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This post is sponsored by Fruits From Chile Canada. I prefer to use seasonal fruits and love to support local but I do appreciate that we Canadians have a long, cold winter. There are many produce items we can’t grow here at all (like kiwi and citrus), or that only are available for a short time from local growers (like grapes and peaches). This time of the year, we’re importing grapes and kiwis from countries in the Southern Hemisphere, like Chile. They are one of the world’s largest exporters of fruit!

As a mother of four, I believe it’s important to get kids into the kitchen to encourage them to be independent and learn important life skills. Sometimes it’s faster initially to just do the chores ourselves, but getting them involved is best in the long run to make sure they know how to feed themselves as adults. This fun activity to make turtles with grapes and kiwis was perfect for my kids as they have some basic knife skills already and it required little supervision. The best part about it was that they went back the next day to make these healthy treats again on their own!

How We Did It:

Food Art Turtles

Wash all fruit thoroughly under cool, running water. Pat dry. (See notes below on how to select and store grapes to help them last longer!)

Peeling kiwis is optional. Kiwi skin is edible and is high in fibre but isn’t everyone’s favourite. We decided to peel them this time.

Peeling Kiwi

Cut kiwis in slices or halves (up to your child’s imagination!) to resemble the shell. Place cut grapes to become feet and a head.

Food Art Turtle

We used some cookie icing to make some eyes, a mouth and a little extra to embellish. Is there ever enough icing really? 🙂

These didn’t last long! Check out our little video on their Facebook page:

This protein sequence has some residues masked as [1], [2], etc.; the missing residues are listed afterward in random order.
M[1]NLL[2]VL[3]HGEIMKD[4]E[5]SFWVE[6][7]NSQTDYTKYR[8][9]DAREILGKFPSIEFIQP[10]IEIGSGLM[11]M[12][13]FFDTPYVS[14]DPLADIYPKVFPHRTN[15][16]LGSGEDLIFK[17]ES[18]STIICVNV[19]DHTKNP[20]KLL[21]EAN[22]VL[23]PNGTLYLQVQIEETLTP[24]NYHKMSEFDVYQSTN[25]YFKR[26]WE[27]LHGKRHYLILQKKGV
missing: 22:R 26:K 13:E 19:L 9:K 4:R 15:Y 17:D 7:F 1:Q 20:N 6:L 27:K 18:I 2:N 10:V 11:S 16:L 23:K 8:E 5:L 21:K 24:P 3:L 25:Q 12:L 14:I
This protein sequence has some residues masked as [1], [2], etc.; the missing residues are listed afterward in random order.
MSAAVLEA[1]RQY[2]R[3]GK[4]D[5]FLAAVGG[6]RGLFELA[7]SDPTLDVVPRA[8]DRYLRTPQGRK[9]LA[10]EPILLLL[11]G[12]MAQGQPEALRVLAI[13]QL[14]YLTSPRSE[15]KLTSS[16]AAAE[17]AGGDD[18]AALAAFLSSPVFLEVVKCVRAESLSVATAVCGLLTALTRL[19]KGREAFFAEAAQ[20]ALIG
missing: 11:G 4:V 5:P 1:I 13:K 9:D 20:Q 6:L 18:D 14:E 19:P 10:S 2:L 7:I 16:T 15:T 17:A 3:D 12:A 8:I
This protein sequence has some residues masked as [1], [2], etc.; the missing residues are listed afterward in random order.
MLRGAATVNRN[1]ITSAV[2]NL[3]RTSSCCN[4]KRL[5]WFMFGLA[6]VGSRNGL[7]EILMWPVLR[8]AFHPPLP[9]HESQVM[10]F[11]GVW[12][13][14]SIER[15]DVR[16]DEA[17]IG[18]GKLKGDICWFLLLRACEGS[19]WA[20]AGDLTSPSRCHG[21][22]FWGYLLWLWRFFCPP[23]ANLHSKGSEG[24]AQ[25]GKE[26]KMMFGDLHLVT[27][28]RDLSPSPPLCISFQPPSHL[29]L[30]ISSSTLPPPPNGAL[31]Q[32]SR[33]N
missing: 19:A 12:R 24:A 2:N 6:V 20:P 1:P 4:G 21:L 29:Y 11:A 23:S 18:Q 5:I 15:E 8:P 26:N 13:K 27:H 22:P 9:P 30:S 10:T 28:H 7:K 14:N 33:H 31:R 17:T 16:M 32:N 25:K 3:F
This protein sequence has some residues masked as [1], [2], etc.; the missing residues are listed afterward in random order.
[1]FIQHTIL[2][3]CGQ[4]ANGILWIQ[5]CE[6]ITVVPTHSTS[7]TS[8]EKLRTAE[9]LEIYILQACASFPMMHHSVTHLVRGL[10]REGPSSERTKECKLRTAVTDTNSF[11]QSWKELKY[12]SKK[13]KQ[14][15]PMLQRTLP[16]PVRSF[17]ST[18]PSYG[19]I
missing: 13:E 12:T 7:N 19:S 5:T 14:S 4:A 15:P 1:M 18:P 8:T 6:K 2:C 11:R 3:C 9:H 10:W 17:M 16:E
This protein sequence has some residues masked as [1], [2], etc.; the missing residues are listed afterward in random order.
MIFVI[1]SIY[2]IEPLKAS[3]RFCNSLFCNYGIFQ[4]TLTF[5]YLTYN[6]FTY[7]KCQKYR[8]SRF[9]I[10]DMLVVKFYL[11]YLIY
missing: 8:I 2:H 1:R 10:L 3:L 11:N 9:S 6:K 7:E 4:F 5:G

How to Select and Store Grapes!

In the store, look for grapes that have a green vine. This tells you that they were picked recently. The fruit should also be holding tight to the vine and the skin should be smooth (rather than wrinkled). If the vine is brown, but the grapes still look good, then they are – but eat them more promptly.

Red Grapes from Chile

Store grapes in the bag you bought them in, in the fridge until ready to use, and keep them on the vine.

You may notice that grapes have a white film on them. This isn’t left over from a spray but is naturally occurring. It’s called the, “bloom”. You’ll find it on other fruit like plums and blueberries too. The bloom acts as the fruits natural defense against decay so only wash fruits that have it just before you want to eat them. I’d suggest if you want to pack grapes for lunches, wash them in the morning but not the night before. Grapes will get soft quickly once washed.

Grapes in the bag

Rinse the bunch you are going to eat under cool running water for 30 seconds rubbing gently at the skins. If they are tight on the vine, I like to pick them off and agitate them in a spinner. That’s all that is required. You really don’t need to use added cleaners or vinegar washes. For more info. on washing food, check out these links: Produce Safety by and a video on Safe Grocery Shopping and Washing.

Thanks to Fruits From Chile Canada for inspiring us to make something new in the kitchen! This post was sponsored but all opinions are my own.

Written by Contributor Nicole Burns Food.